Bernardo Bertolucci lives and breathes film, but his use of light and colour is decidedly painterly. Film, for Bertolucci, is a moving canvass. In 'Stealing Beauty' he explores female sexuality with languid brush strokes and a very slow hand. It's a film which throws into perspective much of his earlier work.
Bertolucci was born into an affluent family (his father was a well-known poet). His early films tackle his sense of self-contradiction - intellectually a Marxist, yet how could he 'know' the working class or be anything but bourgeois? In a number of his films he uses sexual tension as an allegory for political confusion and the need to establish a role which is both personally and politically valid.
By the 1980's, however, Bertolucci was consciously depoliticising his work and courted Hollywood commercialism. 'The Last Emperor ' was an English-language epic which gave him Oscars for Best Director and Best Screenplay. It gave him the freedom to make commercial, as well as esoteric and enigmatic movies.
'Stealing Beauty' seems to evoke Bertolucci's sense of time passing, of change. It echoes some of his earliest films, yet it's also a statement about people who have fled the world, who have abandoned the political activism of their youth in favour of a bourgeois, lotus-eating, bohemianism. The political activists have quit the urban streets, the working class, the teargas and riot police, opting instead for the sanctuary of an Italian hillside and the timeless beauty of the Tuscan scenery.
Lucy (Liv Tyler) is 19. Her mother was a famous poet and beauty. Her mother has recently committed suicide. The Italian adventure is an attempt to discover her roots, for she has learned that her mother became pregnant with her while visiting the selfsame artistic community. She's been there before, had her first kiss. This time, she dreams of losing her virginity and finding her father. She finds, instead, a melange of characters - amongst them, an Irish couple (Sinead Cusack and Donal McCann) and a dying English playwright (Jeremy Irons). They've all lost their 60's idealism, they're all fleeing from something.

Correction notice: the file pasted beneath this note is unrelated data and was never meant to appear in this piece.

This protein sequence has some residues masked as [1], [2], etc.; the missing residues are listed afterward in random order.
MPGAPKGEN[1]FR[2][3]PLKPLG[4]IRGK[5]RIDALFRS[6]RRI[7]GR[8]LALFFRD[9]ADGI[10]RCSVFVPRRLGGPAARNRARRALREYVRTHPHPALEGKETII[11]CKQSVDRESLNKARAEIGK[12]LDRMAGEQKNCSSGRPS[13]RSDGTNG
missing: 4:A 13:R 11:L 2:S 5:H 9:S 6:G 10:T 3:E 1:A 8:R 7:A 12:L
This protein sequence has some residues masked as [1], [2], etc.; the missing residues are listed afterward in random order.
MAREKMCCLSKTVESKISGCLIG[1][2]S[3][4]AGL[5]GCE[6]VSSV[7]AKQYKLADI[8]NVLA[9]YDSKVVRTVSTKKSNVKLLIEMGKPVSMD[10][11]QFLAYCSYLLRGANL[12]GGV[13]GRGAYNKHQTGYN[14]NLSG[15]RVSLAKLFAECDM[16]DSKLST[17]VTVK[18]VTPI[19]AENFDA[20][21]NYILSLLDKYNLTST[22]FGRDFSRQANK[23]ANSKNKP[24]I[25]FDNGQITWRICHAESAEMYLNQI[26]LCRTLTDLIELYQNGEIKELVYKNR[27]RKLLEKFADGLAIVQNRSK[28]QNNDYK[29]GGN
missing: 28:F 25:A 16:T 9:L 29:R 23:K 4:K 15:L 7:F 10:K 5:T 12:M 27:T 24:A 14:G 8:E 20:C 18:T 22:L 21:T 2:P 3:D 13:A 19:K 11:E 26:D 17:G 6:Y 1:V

This is hardly a film about a rite of passage: it is more about a search for identity as Lucy tries to discover who she is and what she must become if not a bad poet, doomed to be a pale imitation of her mother, repeating her mother's history and mistakes. What she wants to lose is her emotional innocence, what she wants to conceive is a mature individuality and identity.
The Tuscan villa into which she moves appears suspended in time, its rooms and gardens populated by grotesque terracotta statues which stand, frozen in angular and sterile contrast to the ageless beauty and fertility of the landscape, lushly curvaceous and full of promise, like Tyler's body.
'Stealing Beauty' contrasts with Bertolucci's 'Last Tango in Paris' - Brando, the ageing lothario, psychologically scarred but physically very active, enjoying uncomplicated coupling with an anonymous but willing young woman (Maria Schneider). Here, Irons is physically scarred but his mind is free to adventure in erotic imaginations of Liv Tyler's couplings with some anonymous partner. This is not the escapist sex of a Paris apartment, but a return to mother earth, offering up virginity and blood to the soil, soil which will return the sacrament of wine, whether blood red or virgin white.
Liv Tyler is presented as a gauche, gawky young woman - she's the true outsider, the true foreigner, an American in a European world, a young woman who listens to 90's rock on a walkman while all else is madrigals or the music of the past. She becomes the central focus of the film, the creature pursued by both camera and the desires of the many men who pass through the villa.
Bertolucci's film is a very slow moving elegy to beauty which has its own seductive quality and a rhythm so tranquil as to become almost soporific. It's a pleasant film, it's a beautiful film, and Liv Tyler is simultaneously luminescent and awkward (Sinead Cusack's performance is the stand-out). But is it an enjoyable film? Is it worth watching? The answer is yes, but I don't expect everyone to agree with me.
For this new perspective Bertolucci reincarnates himself as a 19-year old American girl. Much of Lucy's poetry writing moments come from stories Berolucci's father (himself an accomplished poet in Italy) told him about his own past as a young poet. More reality rattled the film-making, as Liv Tyler herself found out when she was 9 that who she thought was her father was not her real father. The man behind the camera at the beginning of the movie who films Lucy on her way to Tuscany has an African braclet on his wrist. This is an indication that the man is in fact the Carlo Lisca character in the film, the war reporter who was one of the lovers of Lucy's mother.
It seems that the most helpful thing that people find with reviews of this film is whether or not certain actresses appear with their kit off. All I can say on that issue is that Rachel Weisz comes away with all the top honours with Liv Tyler an unimpressive second. Great soundtrack too!
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